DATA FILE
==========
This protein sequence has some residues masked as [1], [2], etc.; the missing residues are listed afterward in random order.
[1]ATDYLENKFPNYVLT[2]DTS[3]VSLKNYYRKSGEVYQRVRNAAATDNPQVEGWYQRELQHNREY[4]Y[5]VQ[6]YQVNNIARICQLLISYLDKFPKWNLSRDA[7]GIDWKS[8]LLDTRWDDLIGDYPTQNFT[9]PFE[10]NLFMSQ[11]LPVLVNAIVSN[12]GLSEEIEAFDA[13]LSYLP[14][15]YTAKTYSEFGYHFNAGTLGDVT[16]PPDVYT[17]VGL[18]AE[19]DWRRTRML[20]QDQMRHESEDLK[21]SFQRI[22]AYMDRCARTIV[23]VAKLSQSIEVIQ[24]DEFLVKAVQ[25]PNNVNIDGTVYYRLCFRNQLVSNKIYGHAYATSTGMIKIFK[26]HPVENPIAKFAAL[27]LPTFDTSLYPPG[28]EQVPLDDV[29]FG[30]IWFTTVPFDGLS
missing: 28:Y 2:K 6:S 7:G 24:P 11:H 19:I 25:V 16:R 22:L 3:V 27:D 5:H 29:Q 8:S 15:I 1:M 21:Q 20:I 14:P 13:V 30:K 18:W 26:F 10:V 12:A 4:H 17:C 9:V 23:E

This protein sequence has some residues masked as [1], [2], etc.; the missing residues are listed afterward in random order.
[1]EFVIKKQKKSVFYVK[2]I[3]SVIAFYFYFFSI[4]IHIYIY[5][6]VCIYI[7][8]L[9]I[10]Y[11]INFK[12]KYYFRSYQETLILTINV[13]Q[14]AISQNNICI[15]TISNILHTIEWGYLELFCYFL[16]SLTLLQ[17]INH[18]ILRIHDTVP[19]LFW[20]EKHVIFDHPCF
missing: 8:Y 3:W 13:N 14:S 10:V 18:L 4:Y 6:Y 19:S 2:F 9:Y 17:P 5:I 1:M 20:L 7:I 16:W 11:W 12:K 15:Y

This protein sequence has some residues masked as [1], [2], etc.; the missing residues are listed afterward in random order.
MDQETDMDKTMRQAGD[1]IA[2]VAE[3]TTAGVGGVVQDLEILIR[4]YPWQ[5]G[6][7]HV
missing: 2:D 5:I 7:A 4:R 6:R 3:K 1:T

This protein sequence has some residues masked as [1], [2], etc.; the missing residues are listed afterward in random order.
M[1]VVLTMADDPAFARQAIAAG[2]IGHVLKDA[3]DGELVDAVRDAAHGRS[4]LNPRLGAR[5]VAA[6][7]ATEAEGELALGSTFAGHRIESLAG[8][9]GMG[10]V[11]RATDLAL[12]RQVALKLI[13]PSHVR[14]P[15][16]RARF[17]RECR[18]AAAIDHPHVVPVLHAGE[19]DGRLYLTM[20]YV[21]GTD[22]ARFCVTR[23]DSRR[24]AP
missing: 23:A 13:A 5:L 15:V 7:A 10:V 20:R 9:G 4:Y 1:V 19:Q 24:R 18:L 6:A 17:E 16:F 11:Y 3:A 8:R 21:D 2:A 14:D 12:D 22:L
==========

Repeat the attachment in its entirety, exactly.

This protein sequence has some residues masked as [1], [2], etc.; the missing residues are listed afterward in random order.
[1]ATDYLENKFPNYVLT[2]DTS[3]VSLKNYYRKSGEVYQRVRNAAATDNPQVEGWYQRELQHNREY[4]Y[5]VQ[6]YQVNNIARICQLLISYLDKFPKWNLSRDA[7]GIDWKS[8]LLDTRWDDLIGDYPTQNFT[9]PFE[10]NLFMSQ[11]LPVLVNAIVSN[12]GLSEEIEAFDA[13]LSYLP[14][15]YTAKTYSEFGYHFNAGTLGDVT[16]PPDVYT[17]VGL[18]AE[19]DWRRTRML[20]QDQMRHESEDLK[21]SFQRI[22]AYMDRCARTIV[23]VAKLSQSIEVIQ[24]DEFLVKAVQ[25]PNNVNIDGTVYYRLCFRNQLVSNKIYGHAYATSTGMIKIFK[26]HPVENPIAKFAAL[27]LPTFDTSLYPPG[28]EQVPLDDV[29]FG[30]IWFTTVPFDGLS
missing: 28:Y 2:K 6:S 7:G 24:P 11:H 19:I 25:V 16:R 22:L 3:V 27:D 5:H 29:Q 8:S 15:I 1:M 21:Q 20:I 14:P 13:V 30:K 18:W 26:F 10:V 12:A 4:H 17:C 9:V 23:E

This protein sequence has some residues masked as [1], [2], etc.; the missing residues are listed afterward in random order.
[1]EFVIKKQKKSVFYVK[2]I[3]SVIAFYFYFFSI[4]IHIYIY[5][6]VCIYI[7][8]L[9]I[10]Y[11]INFK[12]KYYFRSYQETLILTINV[13]Q[14]AISQNNICI[15]TISNILHTIEWGYLELFCYFL[16]SLTLLQ[17]INH[18]ILRIHDTVP[19]LFW[20]EKHVIFDHPCF
missing: 8:Y 3:W 13:N 14:S 10:V 18:L 4:Y 6:Y 19:S 2:F 9:Y 17:P 5:I 1:M 20:L 7:I 16:W 11:W 12:K 15:Y

This protein sequence has some residues masked as [1], [2], etc.; the missing residues are listed afterward in random order.
MDQETDMDKTMRQAGD[1]IA[2]VAE[3]TTAGVGGVVQDLEILIR[4]YPWQ[5]G[6][7]HV
missing: 2:D 5:I 7:A 4:R 6:R 3:K 1:T

This protein sequence has some residues masked as [1], [2], etc.; the missing residues are listed afterward in random order.
M[1]VVLTMADDPAFARQAIAAG[2]IGHVLKDA[3]DGELVDAVRDAAHGRS[4]LNPRLGAR[5]VAA[6][7]ATEAEGELALGSTFAGHRIESLAG[8][9]GMG[10]V[11]RATDLAL[12]RQVALKLI[13]PSHVR[14]P[15][16]RARF[17]RECR[18]AAAIDHPHVVPVLHAGE[19]DGRLYLTM[20]YV[21]GTD[22]ARFCVTR[23]DSRR[24]AP
missing: 23:A 13:A 5:L 15:V 7:A 10:V 20:R 9:G 4:Y 1:V 19:Q 24:R 18:L 6:A 17:E 16:F 11:Y 3:A 8:R 21:D 2:A 14:D 12:D 22:L